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Move over, Batman: you have a new rival. A drone with bat-like wings has completed its first flight over water (see video above).

Inspired by the way bats change the shape of their wings to control their movement, Robert Bleischwitz of the University of Southampton, UK, and his colleagues designed thin, flexible wings that use the same principle. The force of air passing over the membranes causes vibrations that enhance the drone’s aerodynamics. “It’s similar to vibrations seen in flags during a storm,” says Bleischwitz.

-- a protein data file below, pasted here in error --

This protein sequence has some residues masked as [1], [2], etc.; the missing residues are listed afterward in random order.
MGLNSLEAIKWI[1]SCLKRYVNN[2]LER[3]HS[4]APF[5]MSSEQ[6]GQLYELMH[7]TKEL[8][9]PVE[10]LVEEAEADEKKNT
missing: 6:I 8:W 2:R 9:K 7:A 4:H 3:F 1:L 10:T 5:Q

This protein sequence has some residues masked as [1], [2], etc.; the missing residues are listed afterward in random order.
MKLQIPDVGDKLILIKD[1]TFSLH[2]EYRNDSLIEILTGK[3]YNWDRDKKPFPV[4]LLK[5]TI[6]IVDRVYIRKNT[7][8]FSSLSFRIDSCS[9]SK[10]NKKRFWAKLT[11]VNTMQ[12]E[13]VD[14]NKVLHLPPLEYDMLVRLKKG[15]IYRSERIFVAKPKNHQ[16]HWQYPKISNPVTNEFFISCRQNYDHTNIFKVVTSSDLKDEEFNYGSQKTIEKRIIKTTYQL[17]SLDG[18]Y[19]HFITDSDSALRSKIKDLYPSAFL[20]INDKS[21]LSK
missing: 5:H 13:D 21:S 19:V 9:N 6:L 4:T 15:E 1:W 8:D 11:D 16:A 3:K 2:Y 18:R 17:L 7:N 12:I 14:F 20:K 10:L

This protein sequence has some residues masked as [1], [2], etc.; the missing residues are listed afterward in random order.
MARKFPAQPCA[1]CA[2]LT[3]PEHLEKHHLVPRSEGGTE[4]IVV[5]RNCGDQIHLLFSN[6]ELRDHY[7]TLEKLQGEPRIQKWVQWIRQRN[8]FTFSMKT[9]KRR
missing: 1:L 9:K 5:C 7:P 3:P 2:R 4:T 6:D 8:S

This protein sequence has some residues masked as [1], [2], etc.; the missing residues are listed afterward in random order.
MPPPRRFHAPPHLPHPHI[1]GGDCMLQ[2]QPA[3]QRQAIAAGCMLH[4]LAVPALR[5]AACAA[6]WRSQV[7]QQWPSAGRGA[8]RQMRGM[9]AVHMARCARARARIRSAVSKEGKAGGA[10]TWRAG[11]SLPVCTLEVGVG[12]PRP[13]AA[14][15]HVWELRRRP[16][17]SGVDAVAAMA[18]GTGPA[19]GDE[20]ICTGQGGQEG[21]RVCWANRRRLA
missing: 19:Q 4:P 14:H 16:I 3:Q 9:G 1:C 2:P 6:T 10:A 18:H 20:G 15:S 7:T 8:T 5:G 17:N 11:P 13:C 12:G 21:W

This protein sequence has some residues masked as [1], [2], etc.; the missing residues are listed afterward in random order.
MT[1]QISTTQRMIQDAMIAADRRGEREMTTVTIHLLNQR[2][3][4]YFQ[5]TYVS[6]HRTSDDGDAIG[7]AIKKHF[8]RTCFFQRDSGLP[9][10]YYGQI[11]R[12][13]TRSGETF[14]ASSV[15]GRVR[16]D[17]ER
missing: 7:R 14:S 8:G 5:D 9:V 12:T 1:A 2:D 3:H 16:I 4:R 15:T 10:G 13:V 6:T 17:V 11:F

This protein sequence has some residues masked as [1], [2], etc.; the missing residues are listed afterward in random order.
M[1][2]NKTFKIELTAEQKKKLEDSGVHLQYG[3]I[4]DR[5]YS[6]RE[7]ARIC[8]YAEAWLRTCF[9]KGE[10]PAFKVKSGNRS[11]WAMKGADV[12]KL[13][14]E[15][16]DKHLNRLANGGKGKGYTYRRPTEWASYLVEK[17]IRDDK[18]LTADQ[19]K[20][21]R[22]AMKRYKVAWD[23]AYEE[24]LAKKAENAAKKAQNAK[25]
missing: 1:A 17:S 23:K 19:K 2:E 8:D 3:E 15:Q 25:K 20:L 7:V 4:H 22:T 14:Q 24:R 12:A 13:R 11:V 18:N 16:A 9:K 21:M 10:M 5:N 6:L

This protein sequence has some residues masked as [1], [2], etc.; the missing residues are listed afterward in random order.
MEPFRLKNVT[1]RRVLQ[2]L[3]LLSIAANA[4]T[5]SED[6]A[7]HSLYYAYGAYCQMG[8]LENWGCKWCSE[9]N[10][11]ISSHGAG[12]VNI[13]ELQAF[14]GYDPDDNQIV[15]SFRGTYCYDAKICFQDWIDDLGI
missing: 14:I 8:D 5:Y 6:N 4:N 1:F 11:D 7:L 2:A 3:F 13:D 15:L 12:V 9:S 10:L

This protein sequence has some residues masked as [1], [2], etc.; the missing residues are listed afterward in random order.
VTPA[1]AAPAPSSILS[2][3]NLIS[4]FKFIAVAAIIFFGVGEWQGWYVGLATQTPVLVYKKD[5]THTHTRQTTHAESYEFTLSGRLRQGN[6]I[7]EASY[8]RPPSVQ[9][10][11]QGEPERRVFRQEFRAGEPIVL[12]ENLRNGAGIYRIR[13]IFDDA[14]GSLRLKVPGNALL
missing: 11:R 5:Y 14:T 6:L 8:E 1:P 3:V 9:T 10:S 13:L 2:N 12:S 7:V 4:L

During take-off, the drone behaves like a hovercraft as air is forced below the wing. Once in the air, it can continue to skim across the water or cruise at greater speeds a metre or so in the air.

Souped up

A new version of the wings, which will be tested on drones later this year, can change shape – stiffening or relaxing when voltage is applied. Shape-shifting wings can quickly provide extra lift or help maintain stability in gusty conditions. They are also more efficient, meaning the drone will be able to carry heavier loads.

The ability to take off on water and skim over flat surfaces will make the drone useful for surveillance around islands or in deserts, says Bleischwitz.

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